The effects of direct impacts of climate change on people in cities are quite well-studied – we know what the possible health impacts of heatwaves or floods on cities’ residents are. However, climate change also influences peoples’ health through other not so well understood mechanisms.
The impacts of climate change can also be postponed in time and in space (‘deferred’). For example, heat waves not only cause direct impacts (such as e.g., cardio-vascular diseases) but also prolonged outdoor work in heat can manifest in kidney diseases in the future. Similarly, postponed impacts of floods can manifest in mental health issues related to post-traumatic stress disorder and anxiety.
Climate change can also have indirect impacts on people’s health. These impacts occur when climate change causes disturbances in ecological systems (including water supply, air quality, soil quality), and the impacts are inflicted on people’s health through these. For example, it is known that heat will exacerbate air pollution, and thus the severity of respiratory diseases associated with poor air quality is increased with the global warming. Similarly, floods may have indirect and postponed effects on indoor air quality through damp materials, manifesting in allergies and various respiratory conditions.
The purpose of the Academy-funded project HERCULES is to understand how urban environment shapes the impacts of climate change on people’s health – how it influences their emergence and severity. Our latest paper synthesizes pathways of climate change impacts on health and explores how urban environment shapes them. When we examine urban environment, we look at the factors that relate to physical environment (landscape, local topography, built environment), social environment (access to social and health care services, social connectedness), and policy and planning.
In the study we observed that urban form influences the emergence and severity of all types of impacts from both heat- and precipitation-related hazards. For example, green infrastructure and density of built environment have a moderating effect on UHI, exacerbating or alleviating heat risk. Urban planning efforts aimed at cooling effect such as more sparsely built environment, wind corridors, increased green canopy, have co-benefits for reducing health impacts caused by heat and by worsened air quality.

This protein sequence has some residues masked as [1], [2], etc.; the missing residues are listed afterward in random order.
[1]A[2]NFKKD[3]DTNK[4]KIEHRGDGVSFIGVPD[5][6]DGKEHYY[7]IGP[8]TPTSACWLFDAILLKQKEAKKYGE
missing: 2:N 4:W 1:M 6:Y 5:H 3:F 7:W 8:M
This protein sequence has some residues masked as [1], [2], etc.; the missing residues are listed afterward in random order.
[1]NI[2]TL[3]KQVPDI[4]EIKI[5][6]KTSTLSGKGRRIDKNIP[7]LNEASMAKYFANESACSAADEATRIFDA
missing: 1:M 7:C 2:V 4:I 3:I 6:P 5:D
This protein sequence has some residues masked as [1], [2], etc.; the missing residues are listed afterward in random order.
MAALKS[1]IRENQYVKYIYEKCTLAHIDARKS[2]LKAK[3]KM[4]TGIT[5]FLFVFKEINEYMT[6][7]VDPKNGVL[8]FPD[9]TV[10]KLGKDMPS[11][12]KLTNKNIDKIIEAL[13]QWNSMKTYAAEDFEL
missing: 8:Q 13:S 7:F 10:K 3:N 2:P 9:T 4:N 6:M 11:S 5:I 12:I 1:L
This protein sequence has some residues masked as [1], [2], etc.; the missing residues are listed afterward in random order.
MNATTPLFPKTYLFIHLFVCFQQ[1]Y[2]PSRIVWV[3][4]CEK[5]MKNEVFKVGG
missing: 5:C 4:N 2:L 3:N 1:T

Understanding the factors of urban environment influencing the severity of the impacts is helpful as it gives starting points for adaptation and for overall urban policy and planning. Mapping these factors across different mechanisms allows to explore possible options for adaptation co-benefits and to avoid possible maladaptation. Co-benefits means that policies and interventions can help achieve several positive outcomes, while maladaptation means unintended negative outcomes. Additionally, exploring adaptation options across direct, indirect and deferred pathways allows for strategic planning and better prioritizing. Thus, by preventing and minimizing direct impacts, many of the deferred and indirect risks can also be averted or minimized. For example, in the aftermath of floods and associated direct impacts, adequate disaster relief providing shelter, food, water, and sanitation helps minimize also the indirect risks through contaminated water and food.
More on how urban environment moderates the impacts of climate change on our health, and on how to approach this, can be found in the article.